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Name: Unknown
Status: N/A
Age: N/A
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Date: Before 1993


Question:
In class today, my general chemistry students were discussing the Tyndall Effect the TE is the scattering of light by particles suspended in a solution. The TE is sometimes used in defining a true solution. That is for pure substance such as pure water and true solutions like salt and water mixture the TE is absent. The salt water mixture is considered a true solution because it is homogeneous with respect to phase. Other types of solutions, suspensions for instance are not and clearly show the path of the light thorough them. The question came up as to why if salt ions are in fact particles of some type they do not scatter light and display the TE. My answer was that even blue light had a wavelength much larger than the size of the ions involved and so simply diffracted around them. The particle size and incident wavelength would have to be about the same or have the particle be larger than the wavelength before scattering it could be detected.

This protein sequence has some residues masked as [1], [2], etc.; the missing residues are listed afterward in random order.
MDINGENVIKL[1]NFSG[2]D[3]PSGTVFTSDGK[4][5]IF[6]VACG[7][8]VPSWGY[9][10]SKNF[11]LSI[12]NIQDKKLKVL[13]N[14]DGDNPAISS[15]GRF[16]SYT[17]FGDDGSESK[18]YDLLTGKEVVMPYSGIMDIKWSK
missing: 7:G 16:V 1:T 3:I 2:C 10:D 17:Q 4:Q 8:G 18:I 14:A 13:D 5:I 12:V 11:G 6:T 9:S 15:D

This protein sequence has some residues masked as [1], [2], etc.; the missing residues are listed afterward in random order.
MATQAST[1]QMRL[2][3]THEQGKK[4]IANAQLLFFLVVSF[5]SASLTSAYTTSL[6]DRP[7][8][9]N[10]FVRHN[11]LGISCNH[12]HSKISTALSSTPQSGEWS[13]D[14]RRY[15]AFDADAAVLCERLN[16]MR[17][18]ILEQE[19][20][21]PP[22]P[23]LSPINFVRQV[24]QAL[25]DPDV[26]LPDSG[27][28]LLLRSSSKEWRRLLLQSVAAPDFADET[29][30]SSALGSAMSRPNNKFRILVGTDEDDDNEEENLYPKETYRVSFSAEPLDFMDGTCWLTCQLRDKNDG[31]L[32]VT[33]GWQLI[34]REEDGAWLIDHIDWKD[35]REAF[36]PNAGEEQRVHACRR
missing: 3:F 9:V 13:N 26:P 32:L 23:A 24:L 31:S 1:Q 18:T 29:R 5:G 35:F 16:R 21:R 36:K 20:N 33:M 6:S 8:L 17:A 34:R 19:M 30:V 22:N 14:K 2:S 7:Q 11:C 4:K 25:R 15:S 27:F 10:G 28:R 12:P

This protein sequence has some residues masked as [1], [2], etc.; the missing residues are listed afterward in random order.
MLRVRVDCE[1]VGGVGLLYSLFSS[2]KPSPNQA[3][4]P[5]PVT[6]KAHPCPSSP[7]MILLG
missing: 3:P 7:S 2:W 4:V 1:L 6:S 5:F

Replies:
I also think that using radiation with a small enough wavelength might produce a TE for a salt solution by the same logic, but as you say, you might need to use radiation in the X-ray or even the gamma-ray spectral regime. I would guess that X-rays would be adequate, and that if you had an X-ray laser (do not laugh; they have been developed by the Department of Defense) and shone it on a beaker of salt water, one might see a TE if the laser were tuned into the right frequency. Practical importance? There is got to be an easier way to simply test for purity. There are lots of precipitation reactions which could be used to detect for the presence of chloride in a salt solution, and to test for sodium, the good old sodium flame test is fine. Now, if you need a quantitative measurement of concentrations that is a different story (maybe an analytical chemist out there can make some suggestions?) . . . but basically I cannot imagine an analytical chemist using an x-ray TE to test for the presence/absence of inorganic salts in a practical sense.

Hope this helps!

Topper



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